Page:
Sunday, October 23, 2011

review of "Sybil Exposed" by Lynn Crook

permission from author of review to post:

Sybil Exposed: The Extraordinary Story Behind the Famous Multiple Personality Case

This book "reads like fiction" as the cover says.

But is it "fact" as the cover claims?

On page 222 of "Sybil Exposed," Nathan says, "Roseanne Barr . . . would later describe her twenty alter personalities. They included `Piggy,' `Bambi and `F . . . . . '" Nathan's cite for this statement is People Magazine, October 7, 1991.

However, there is no mention of any alter personalities in the 1991 article (pp. 84-88) by correspondent Vickie Bane. None of these names are mentioned in the article. Nathan also says that Barr "forgot about it until she entered therapy." But in the People Magazine article, Barr says she started to recover memories of abuse after her then-fiancé Tom's telephone call from rehab in 1989 telling her he was molested by a babysitter (p. 85). After she began to recall, then Barr saw a therapist.

On page 225 of her book Nathan says, "The state of Texas closed Peterson's dissociative disorders unit after determining it had overused physical restraints . . . " This claim may have originated with Frontline's 1995 documentary, "Divided Memories." In 1996, when I reviewed this Frontline documentary for a news journal, I contacted the Texas Department of Health. A spokesperson there denied any such closing of the unit. The review was published in 1996.

Nathan fails to mention that the trial of US v. Peterson et al. on mail and insurance fraud vindicated Peterson and the others of all charges. Here's what happened in this Houston trial. By February 1999, the federal government had been presenting its case for six months. The government's first expert, Dr. James Hudson, had just undergone a rigorous cross-examination by Peterson's attorney. The jury was down to 12 members and the defense was prepared to continue. The government dropped all the charges.

Saturday, October 22, 2011

Precursor to Sybil Exposed - Nathan book

The American Journal of Clinical Hypnosis - Jan 2008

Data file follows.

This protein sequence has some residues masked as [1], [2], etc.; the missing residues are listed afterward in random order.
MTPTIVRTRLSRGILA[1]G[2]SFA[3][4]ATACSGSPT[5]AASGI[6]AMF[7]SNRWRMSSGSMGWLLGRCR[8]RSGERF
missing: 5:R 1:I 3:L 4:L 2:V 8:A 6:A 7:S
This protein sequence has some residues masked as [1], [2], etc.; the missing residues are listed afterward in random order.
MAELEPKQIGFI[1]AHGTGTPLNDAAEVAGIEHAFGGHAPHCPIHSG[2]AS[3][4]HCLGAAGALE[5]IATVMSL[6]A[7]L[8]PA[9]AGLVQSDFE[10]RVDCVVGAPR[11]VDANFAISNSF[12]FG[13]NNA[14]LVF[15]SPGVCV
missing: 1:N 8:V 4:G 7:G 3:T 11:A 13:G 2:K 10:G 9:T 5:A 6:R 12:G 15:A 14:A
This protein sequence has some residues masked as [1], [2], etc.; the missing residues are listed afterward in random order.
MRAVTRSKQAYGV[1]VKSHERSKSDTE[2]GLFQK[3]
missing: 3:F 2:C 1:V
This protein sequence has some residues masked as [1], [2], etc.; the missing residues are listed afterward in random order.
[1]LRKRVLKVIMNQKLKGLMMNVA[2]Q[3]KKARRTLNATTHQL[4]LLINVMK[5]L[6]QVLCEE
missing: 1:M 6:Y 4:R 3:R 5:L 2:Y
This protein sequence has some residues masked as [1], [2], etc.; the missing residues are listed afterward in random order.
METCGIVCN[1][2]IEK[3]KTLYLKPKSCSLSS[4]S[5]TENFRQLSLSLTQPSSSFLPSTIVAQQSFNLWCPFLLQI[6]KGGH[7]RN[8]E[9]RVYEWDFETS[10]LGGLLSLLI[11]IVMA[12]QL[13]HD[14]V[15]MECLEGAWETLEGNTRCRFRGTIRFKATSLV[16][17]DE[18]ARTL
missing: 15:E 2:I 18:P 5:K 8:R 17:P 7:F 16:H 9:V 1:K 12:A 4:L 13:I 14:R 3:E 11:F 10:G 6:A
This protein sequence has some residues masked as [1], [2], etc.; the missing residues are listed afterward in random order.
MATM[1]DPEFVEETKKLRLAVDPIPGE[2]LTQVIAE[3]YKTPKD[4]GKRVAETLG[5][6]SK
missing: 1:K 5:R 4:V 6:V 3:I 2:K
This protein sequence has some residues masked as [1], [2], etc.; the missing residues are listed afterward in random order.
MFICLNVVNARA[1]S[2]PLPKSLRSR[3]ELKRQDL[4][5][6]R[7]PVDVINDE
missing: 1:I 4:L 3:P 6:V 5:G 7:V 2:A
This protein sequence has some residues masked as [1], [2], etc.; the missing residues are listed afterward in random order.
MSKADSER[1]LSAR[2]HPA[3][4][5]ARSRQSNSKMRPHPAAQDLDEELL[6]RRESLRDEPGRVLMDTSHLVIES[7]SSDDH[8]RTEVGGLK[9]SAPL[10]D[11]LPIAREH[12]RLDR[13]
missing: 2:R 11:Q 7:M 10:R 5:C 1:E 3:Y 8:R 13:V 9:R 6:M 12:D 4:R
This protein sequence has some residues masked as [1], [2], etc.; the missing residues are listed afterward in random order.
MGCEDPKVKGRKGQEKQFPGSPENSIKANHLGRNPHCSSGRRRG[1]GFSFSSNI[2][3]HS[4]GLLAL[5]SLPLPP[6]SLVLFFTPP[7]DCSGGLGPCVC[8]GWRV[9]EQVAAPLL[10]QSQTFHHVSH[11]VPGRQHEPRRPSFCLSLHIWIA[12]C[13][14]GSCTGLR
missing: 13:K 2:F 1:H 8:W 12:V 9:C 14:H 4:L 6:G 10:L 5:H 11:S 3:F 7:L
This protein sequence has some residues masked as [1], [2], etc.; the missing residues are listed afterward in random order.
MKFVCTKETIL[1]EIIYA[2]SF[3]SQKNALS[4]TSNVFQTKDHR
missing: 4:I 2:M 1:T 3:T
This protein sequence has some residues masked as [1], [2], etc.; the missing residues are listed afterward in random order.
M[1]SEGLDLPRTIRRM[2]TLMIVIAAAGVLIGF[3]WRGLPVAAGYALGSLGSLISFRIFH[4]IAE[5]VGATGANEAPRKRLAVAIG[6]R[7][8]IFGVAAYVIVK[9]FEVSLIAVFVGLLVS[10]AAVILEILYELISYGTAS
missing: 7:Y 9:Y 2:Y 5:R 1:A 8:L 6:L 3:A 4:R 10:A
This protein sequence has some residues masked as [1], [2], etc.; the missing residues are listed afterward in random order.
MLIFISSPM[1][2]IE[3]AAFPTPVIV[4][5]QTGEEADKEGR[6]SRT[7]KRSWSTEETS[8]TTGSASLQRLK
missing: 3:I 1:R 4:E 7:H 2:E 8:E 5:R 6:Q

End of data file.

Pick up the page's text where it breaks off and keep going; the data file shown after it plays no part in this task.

The bifurcation of the self: The history and theory of dissociation and its disorders by Lawrence, Mark

"In fact, from my perspective, it is Rieber who has distorted the evidence to establish his case. For example, the appendix includes a long letter which includes a short section in which Sybil refers to having written something to the effect that she had made up everything about being a multiple personality, but this was presented in her letter in the context of trying to find a way of not needing Dr. Wilbur. Rieber calls this a "letter of denial" of MPD/DID. There are many more instances in which Rieber misrepresents the material in the appendix to support his case."

Inaccuracies in Nathan's book, Sybil Exposed

Inaccuracies in Nathan's book, Sybil Exposed

October 19, 2011,   Statement from Dr. Patrick Suraci

I went to the Special Collections Library at John Jay College of Criminal Justice to verify statements made by Debbie Nathan in her book SYBIL EXPOSED.

1. On pages 99-100 Nathan writes: “Connie would carry her apparatus to Shirley’s apartment and climb in bed with her. She would clamp the paddles to Shirley’s temples, twirl the dials, and press the buttons. Connie’s gadget was an old electro-convulsive machine she had retired years earlier.”

Nathan cites the evidence for this in her “Notes: Chapter 8, No.38.. FRS Box 37, Files 1081, Tape 124.” In this document on January 26, 1955, Shirley writes about “electric shock” along with her other treatments. There is absolutely no documentation of Nathan’s outrageous claim.

2. On page 71 Nathan writes: “Completely inexperienced with men, she had little idea of how to take Gene’s (O’Neill) measure. He noticed her ignorance and didn’t like it. Too‘girlish’ he called Flora, particularly when it came to sex. In a sheaf of notes she wrote to herself, she described feeling pain at having his finger inside her, let alone his penis. ‘Be an animal,’ Gene would urge her, and he blamed her reticence  on the fact that she had a profession. ‘You bring Adelphi College into the bedroom. It is not that career women don’t want to go to bed – it is that they don’t know how,’ he scolded Flora.”

To prove this Nathan cites in: “Notes: Chapter 6, No.11, FRS Box 34, File 1051” In this document Schreiber writes about Eugene O’Neill: “His complaint – Be an animal – give – you bring Adelphi College into the bedroom – we’re close friends in the living room and the moment we go into the bedroom you become a stranger…he says that it is not that career women don’t want to go to bed – it is that they don’t know how. Outcome might have been different if she had gone to bed with him on the last Saturday after he told her about _____” Schreiber at no time writes about O’Neill’s “finger” or “penis.”

3. On page 232 Nathan writes: “…She (Shirley Mason) died quietly in her home, surrounded by nurses, on February 26 of that year. She was seventy-five years old. It was early evening when she died.”

In my book SYBIL in her own words: The Untold Story of Shirley Mason, Her Multiple Personalities and Paintings.  On page 261 I write:

“The penultimate time I phoned Shirley’s home was on February 26, 1998, at 12:07 PM. In the background I heard her weak voice pleading to Roberta ,(Guy) ‘Tell him I’m sorry. I’m sorry.’ Roberta informed me that Shirley was too sick to speak on the phone. I mumbled, ‘Please tell her that it’s okay, it’s okay. I’ll call later.’ …   
“When I called later that day  at 3:01 PM Roberta stunned me with the news than Shirley had just died.”

Dr. Suraci has the telephone records of that day, February 26, 1998.